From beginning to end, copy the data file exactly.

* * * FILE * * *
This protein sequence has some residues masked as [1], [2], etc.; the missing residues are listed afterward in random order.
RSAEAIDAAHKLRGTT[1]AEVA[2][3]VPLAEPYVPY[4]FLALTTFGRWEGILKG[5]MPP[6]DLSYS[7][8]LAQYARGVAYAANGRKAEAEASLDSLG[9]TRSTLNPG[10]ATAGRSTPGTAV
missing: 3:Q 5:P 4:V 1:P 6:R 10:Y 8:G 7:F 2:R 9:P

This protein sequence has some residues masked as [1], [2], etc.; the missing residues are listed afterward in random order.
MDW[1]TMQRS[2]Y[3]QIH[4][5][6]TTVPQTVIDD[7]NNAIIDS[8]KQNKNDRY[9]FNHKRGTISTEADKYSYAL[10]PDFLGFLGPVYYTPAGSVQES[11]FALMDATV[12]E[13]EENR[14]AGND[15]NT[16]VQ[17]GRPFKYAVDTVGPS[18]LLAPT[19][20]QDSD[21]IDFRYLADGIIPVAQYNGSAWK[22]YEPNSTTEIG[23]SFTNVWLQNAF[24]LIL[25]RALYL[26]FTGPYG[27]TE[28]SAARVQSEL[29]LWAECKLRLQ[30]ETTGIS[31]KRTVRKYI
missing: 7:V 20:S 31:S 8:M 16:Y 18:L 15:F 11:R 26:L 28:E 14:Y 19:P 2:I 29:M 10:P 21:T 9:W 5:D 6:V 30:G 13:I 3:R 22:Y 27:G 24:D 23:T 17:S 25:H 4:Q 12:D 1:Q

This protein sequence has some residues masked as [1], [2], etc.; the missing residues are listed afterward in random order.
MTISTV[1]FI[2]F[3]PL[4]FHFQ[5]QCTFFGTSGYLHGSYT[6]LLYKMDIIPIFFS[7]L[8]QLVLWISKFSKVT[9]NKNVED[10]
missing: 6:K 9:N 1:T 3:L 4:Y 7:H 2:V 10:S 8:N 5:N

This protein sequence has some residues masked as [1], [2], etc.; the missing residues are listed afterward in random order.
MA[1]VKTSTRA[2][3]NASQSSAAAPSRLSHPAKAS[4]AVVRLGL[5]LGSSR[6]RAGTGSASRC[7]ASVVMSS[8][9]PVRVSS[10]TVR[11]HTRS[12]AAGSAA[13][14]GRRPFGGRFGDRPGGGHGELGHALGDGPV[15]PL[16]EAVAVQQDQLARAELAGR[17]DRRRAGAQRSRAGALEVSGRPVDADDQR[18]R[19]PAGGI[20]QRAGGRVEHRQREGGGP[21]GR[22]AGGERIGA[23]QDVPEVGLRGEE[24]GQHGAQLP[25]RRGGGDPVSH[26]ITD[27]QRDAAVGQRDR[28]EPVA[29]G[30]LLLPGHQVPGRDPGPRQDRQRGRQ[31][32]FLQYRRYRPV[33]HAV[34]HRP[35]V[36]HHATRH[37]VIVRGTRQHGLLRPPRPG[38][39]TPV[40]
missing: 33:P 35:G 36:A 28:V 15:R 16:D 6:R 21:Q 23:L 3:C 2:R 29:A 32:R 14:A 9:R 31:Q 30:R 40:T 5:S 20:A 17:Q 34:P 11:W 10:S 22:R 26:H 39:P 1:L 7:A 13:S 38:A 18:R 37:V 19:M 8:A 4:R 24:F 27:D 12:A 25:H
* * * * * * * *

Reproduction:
This protein sequence has some residues masked as [1], [2], etc.; the missing residues are listed afterward in random order.
RSAEAIDAAHKLRGTT[1]AEVA[2][3]VPLAEPYVPY[4]FLALTTFGRWEGILKG[5]MPP[6]DLSYS[7][8]LAQYARGVAYAANGRKAEAEASLDSLG[9]TRSTLNPG[10]ATAGRSTPGTAV
missing: 3:Q 5:P 4:V 1:P 6:R 10:Y 8:G 7:F 2:R 9:P

This protein sequence has some residues masked as [1], [2], etc.; the missing residues are listed afterward in random order.
MDW[1]TMQRS[2]Y[3]QIH[4][5][6]TTVPQTVIDD[7]NNAIIDS[8]KQNKNDRY[9]FNHKRGTISTEADKYSYAL[10]PDFLGFLGPVYYTPAGSVQES[11]FALMDATV[12]E[13]EENR[14]AGND[15]NT[16]VQ[17]GRPFKYAVDTVGPS[18]LLAPT[19][20]QDSD[21]IDFRYLADGIIPVAQYNGSAWK[22]YEPNSTTEIG[23]SFTNVWLQNAF[24]LIL[25]RALYL[26]FTGPYG[27]TE[28]SAARVQSEL[29]LWAECKLRLQ[30]ETTGIS[31]KRTVRKYI
missing: 7:V 20:S 31:S 8:M 16:Y 18:L 15:F 11:R 26:L 28:E 14:Y 19:P 2:I 29:M 10:P 21:T 9:W 5:D 6:V 30:G 13:I 3:R 22:Y 27:G 24:D 23:T 17:S 25:H 4:Q 12:D 1:Q

This protein sequence has some residues masked as [1], [2], etc.; the missing residues are listed afterward in random order.
MTISTV[1]FI[2]F[3]PL[4]FHFQ[5]QCTFFGTSGYLHGSYT[6]LLYKMDIIPIFFS[7]L[8]QLVLWISKFSKVT[9]NKNVED[10]
missing: 6:K 9:N 1:T 3:L 4:Y 7:H 2:V 10:S 8:N 5:N

This protein sequence has some residues masked as [1], [2], etc.; the missing residues are listed afterward in random order.
MA[1]VKTSTRA[2][3]NASQSSAAAPSRLSHPAKAS[4]AVVRLGL[5]LGSSR[6]RAGTGSASRC[7]ASVVMSS[8][9]PVRVSS[10]TVR[11]HTRS[12]AAGSAA[13][14]GRRPFGGRFGDRPGGGHGELGHALGDGPV[15]PL[16]EAVAVQQDQLARAELAGR[17]DRRRAGAQRSRAGALEVSGRPVDADDQR[18]R[19]PAGGI[20]QRAGGRVEHRQREGGGP[21]GR[22]AGGERIGA[23]QDVPEVGLRGEE[24]GQHGAQLP[25]RRGGGDPVSH[26]ITD[27]QRDAAVGQRDR[28]EPVA[29]G[30]LLLPGHQVPGRDPGPRQDRQRGRQ[31][32]FLQYRRYRPV[33]HAV[34]HRP[35]V[36]HHATRH[37]VIVRGTRQHGLLRPPRPG[38][39]TPV[40]
missing: 33:P 35:G 36:A 28:V 15:R 16:D 6:R 21:Q 23:L 3:C 2:R 29:A 32:R 14:A 9:R 31:Q 30:R 40:T 5:S 20:A 17:Q 34:P 11:W 10:S 22:R 26:H 39:P 1:L 7:A 13:S 38:A 18:R 37:V 19:M 8:A 4:R 24:F 27:D 12:A 25:H